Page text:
Joanna bought only 15 cent and 29 cent stamps, how many 15 stamps did she buy?

1. she bought \$8.80 worth of stamps.
2. she bought an equal number of 15 cent stamps and 29 stamps.

immediately B is wrong. but what about A? In this case A is wrong too! whereas when she bought \$4.40, we had 1 solution for X and Y.

But we are taught not to solve for X and Y, and in a timed exam, when you see \$4.40, how can we recognize there is 1 solution or 2 or 3?

All we get is 15x + 29y = 440 and we shouldn't waste time solving for this, but only to recognize there is either 1 or more possible answers.

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Brent@GMATPrepNow GMAT Instructor
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Thu May 03, 2012 7:03 am
fangtray wrote:
Joanna bought only 15 cent and 29 cent stamps, how many 15 stamps did she buy?
1. she bought \$8.80 worth of stamps.
2. she bought an equal number of 15 cent stamps and 29 stamps.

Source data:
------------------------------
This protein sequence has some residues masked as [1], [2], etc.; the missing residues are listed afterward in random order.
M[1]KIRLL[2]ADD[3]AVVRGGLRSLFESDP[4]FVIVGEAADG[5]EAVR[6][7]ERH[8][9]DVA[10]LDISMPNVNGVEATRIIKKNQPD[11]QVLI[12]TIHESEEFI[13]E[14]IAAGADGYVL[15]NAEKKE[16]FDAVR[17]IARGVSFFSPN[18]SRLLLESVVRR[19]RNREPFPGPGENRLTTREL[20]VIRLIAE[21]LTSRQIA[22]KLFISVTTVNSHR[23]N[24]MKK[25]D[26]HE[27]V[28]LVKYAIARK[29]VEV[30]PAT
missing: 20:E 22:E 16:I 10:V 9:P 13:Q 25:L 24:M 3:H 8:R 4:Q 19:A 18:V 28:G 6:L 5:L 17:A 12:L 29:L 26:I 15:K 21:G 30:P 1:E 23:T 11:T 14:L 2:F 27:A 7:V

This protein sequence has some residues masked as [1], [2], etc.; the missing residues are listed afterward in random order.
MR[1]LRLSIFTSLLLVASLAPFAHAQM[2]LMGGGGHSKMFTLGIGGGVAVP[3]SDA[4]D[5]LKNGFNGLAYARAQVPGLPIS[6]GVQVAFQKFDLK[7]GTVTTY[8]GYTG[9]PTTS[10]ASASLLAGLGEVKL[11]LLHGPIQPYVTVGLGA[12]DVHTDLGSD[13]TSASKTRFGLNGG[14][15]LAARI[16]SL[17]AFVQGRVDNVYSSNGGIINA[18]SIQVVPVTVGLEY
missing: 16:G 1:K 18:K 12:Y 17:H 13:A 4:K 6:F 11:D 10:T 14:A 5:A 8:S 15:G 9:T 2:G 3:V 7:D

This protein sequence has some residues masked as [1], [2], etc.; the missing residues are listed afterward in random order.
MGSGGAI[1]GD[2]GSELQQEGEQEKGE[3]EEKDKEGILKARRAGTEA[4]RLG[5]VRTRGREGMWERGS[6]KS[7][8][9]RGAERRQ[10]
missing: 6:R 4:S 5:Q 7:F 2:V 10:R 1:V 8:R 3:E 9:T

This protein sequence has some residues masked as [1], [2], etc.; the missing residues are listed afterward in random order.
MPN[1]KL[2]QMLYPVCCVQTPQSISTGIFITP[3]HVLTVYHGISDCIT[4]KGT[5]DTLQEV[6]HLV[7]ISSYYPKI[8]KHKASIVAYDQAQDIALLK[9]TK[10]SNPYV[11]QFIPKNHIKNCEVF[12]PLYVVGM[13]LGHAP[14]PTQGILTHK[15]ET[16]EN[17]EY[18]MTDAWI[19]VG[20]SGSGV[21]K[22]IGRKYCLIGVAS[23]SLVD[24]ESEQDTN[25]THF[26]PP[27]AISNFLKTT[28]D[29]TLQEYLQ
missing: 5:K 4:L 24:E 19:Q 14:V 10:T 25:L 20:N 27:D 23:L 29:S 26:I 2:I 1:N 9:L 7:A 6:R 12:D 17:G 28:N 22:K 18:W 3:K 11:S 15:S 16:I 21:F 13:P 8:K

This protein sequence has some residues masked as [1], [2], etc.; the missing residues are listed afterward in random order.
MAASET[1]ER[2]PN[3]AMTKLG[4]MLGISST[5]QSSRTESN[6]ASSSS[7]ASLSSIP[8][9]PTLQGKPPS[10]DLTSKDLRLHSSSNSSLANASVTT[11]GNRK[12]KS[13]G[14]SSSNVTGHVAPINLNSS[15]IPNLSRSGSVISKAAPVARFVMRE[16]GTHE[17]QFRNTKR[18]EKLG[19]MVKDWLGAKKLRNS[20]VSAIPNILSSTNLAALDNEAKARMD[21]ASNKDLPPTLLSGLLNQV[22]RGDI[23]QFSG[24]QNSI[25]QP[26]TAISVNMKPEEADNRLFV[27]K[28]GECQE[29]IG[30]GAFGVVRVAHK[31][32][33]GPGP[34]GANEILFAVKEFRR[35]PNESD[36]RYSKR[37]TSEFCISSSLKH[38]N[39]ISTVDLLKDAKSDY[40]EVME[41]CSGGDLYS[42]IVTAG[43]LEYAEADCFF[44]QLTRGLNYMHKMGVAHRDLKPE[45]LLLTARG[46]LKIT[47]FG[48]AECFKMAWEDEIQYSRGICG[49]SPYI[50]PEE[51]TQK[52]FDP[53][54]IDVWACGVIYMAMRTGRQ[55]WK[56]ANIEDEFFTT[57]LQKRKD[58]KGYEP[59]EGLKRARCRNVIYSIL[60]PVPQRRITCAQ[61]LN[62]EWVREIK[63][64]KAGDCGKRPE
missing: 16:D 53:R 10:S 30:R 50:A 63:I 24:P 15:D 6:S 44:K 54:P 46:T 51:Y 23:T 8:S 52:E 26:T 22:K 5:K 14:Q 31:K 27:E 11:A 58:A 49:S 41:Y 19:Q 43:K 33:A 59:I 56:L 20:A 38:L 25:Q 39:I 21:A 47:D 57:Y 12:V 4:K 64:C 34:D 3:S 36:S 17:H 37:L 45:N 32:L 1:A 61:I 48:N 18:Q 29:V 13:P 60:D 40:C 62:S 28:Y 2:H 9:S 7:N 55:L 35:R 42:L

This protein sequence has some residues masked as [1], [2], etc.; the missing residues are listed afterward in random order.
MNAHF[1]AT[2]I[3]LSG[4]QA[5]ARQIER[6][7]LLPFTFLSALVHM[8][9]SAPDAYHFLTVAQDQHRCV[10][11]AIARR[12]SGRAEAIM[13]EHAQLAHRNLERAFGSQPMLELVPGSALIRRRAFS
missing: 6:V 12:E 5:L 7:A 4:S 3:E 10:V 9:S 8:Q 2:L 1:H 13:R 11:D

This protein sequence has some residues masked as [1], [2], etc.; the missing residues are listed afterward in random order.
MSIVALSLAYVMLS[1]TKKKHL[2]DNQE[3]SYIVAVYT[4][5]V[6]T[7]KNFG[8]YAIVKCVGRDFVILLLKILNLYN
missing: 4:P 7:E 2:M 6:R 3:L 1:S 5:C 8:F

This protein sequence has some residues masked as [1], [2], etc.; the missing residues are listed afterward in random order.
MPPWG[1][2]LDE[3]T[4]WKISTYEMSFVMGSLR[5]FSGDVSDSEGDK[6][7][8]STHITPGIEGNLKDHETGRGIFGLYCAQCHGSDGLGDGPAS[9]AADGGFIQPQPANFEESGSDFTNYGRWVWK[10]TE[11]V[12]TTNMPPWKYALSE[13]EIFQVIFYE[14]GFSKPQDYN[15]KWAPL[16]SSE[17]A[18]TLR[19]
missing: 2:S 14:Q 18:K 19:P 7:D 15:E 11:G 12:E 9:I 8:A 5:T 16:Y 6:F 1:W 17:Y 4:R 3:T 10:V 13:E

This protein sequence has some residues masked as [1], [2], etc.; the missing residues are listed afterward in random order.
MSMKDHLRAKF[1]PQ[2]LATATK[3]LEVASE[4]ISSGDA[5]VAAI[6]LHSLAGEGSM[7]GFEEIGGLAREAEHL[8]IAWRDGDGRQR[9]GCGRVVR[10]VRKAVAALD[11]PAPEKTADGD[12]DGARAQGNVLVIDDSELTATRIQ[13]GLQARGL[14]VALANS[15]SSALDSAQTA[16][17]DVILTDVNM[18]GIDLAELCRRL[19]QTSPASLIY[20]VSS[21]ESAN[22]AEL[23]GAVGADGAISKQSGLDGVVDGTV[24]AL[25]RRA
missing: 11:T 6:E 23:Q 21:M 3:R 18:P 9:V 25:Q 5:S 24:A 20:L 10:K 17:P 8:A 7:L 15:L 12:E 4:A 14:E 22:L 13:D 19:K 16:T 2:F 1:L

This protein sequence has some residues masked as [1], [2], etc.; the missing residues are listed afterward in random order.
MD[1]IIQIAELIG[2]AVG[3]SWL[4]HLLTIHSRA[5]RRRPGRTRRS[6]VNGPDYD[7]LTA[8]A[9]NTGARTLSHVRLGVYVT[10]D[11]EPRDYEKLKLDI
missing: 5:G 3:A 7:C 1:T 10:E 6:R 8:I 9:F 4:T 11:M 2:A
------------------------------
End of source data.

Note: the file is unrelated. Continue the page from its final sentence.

immediately B is wrong. but what about A? In this case A is wrong too! whereas when she bought \$4.40, we had 1 solution for X and Y.

But we are taught not to solve for X and Y, and in a timed exam, when you see \$4.40, how can we recognize there is 1 solution or 2 or 3?

All we get is 15x + 29y = 440 and we shouldn't waste time solving for this, but only to recognize there is either 1 or more possible answers.
If there are no restrictions on the variables (x and y), then you shouldn't solve for them in a DS question. However, if there are restrictions (such as x and y are positive integers), then you'll have to determine how many solutions there are (or whether solutions are even possible).

Since 440 is a multiple of 5 and since 15x will give us a multiple of 5 for any integer x, we can see that y must be a multiple of 5. This is useful, since it limits our y-values to 0, 5, 10, etc.

From here, we can create a table to test different pairs of values for x and y.

- Try y=0: Is it possible for 15x + 29(0) = 440 for some positive integer x? No.
- Try y=5: Is it possible for 15x + 29(5) = 440 for some positive integer x? No.
- Try y=10: Is it possible for 15x + 29(10) = 440 for some positive integer x? Yes. Everything works when x=10 and y=10. This is one solution.
- Try y=15: Is it possible for 15x + 29(15) = 440 for some positive integer x? No.

At this point, any value of y greater than 15 will bring the total price of the stamps over \$4.40, so we can stop here and conclude that there is only one possible solution: Joanna bought 10 \$0.15 stamps.